HSD 1J Candidate Forum Provides Reality Check

Here’s a post I wrote back in March of 2009 to give readers a little insight into what school board members do. The “reality check” refers to what forum attendees learn about the misconception of a) running for the Board and winning a seat, and b) single-handedly imposing their will on the district. It just doesn’t happen that way. I’ve included some updates in italics.

Straight Talk

schoolboardphoto1Folks who run for a school board position usually have a burning passion to improve local education and/or an agenda to change something in the District that unsettles them.

Then you find yourself, after surviving an election, on the Board, and — Surprise! — you have no power to change things by yourself. The Board acts as a group, and if you want group buy-in on your “agenda,” it had better be a good one, and you’ll need a lot of patience and persuasive ability, because the Board has a multitude of competing challenges.

A prudent new Board member gets humble, settles in and learns as much as they can about maintaining a good Superintendent-Board relationship, and a respectful relationship with fellow Board members. Somehow, over time, your concerns will be heard by your peers, and the Board will act…as a Board.

Five candidates were able to make the 12…

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Myron Dueck Educational Consulting

Ok, so apparently the Georgia Senate is looking at passing a piece of legislation – Bill 364.  To read it in full, visit: http://www1.legis.ga.gov/legis/2011_12/versions/sb364_As_introduced_LC_33_4469_2.htm 

The Assembly is opposed to ‘standards based achievement’, ‘formative assessment’ and ‘assessment for learning’ (page 3). Here is what most leapt off the page for me regarding GA Senate Bill 364… 

 The General Assembly finds: “The assessment focus is on equal outcomes for all students, referred to as mastery of minimal standards, in which students can take as long as they need through the school year to meet standards without incurring grading penalties, and further, it removes grade averaging for all students, with the sole outcome based focus on meeting standards”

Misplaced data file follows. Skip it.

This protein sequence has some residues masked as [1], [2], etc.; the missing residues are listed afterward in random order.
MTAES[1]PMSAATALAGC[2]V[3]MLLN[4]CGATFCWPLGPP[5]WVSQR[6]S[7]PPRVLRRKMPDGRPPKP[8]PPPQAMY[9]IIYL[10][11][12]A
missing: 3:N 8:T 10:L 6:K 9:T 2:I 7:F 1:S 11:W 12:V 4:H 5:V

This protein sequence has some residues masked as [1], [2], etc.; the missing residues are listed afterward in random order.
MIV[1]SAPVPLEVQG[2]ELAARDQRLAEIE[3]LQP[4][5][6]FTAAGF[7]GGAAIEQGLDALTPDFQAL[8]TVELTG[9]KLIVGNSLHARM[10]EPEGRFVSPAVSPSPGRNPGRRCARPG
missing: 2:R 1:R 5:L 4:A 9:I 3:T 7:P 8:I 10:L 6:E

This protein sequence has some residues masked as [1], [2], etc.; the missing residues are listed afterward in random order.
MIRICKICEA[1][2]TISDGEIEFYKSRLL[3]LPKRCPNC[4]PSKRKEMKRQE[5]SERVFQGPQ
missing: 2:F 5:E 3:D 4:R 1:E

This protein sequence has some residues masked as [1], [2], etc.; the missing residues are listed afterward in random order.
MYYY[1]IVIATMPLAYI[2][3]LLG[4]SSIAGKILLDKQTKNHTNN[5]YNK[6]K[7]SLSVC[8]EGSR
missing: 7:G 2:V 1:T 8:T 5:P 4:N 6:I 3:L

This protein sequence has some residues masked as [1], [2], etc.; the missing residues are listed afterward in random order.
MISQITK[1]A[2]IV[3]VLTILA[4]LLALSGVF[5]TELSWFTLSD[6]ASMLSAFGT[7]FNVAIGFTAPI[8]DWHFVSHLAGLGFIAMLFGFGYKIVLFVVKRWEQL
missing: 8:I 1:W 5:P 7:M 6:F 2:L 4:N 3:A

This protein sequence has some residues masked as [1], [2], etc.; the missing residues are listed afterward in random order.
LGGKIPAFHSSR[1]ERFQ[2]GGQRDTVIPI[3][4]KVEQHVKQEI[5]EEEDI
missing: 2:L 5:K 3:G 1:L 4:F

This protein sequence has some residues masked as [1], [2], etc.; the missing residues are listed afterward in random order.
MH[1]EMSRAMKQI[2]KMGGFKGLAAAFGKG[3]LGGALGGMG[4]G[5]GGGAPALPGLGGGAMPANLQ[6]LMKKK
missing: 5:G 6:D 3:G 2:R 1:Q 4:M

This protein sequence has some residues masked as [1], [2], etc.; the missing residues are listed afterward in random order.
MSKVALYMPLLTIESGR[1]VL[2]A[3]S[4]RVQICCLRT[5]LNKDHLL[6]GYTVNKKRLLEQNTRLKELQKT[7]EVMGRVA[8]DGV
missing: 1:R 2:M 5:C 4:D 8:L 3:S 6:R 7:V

Now, I may not be well-versed in Georgia politics and as a foreigner I obviously do not have the my finger on the pulse of the educational issues there.  I have read this bill in…

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“Your External Brain”

evernote_logoOkay, I’m becoming part of the world rave for EVERNOTE.

I don’t have a policy against making recommendations to my peers that will improve the quality of their personal and professional lives, but somehow, I rarely get around to it. Even when I got an iPhone 3G for my birthday last November, I didn’t tweet, face, or mention it here. And I love my iPhone.

But I have to talk about Evernote. It’s that good. In fact, it’s one of those apps that’s worth buying an iPhone for.

“Your External Brain” is the company’s catchphrase. And right they are. This app is a radical departure from the average note-taking app, e.g., Appigo’s Notebook, which I like because it syncs to the net (Toodledo) and my phone, and is accessible from any computer. So is Evernote. And that’s not all…

Evernotes can be photos, voice, text, paste, drag and drop, or you can snatch entire web pages from the net, or just parts. Evernote has character recognition (in addition to tagging and attributes), so it will search for words you input even in pdfs and legible handwritten notes you’ve photographed or scanned in.

This thing even has geographic search that works off the phone’s gps. If I take a photo of my parking spot row sign at LAX, I can search for it by asking for all notes made within a mile of the parking lot (although I think I’d tag it “LAX”).

Evernote is easy to use and so versatile that I’ll still be finding new uses for it next year.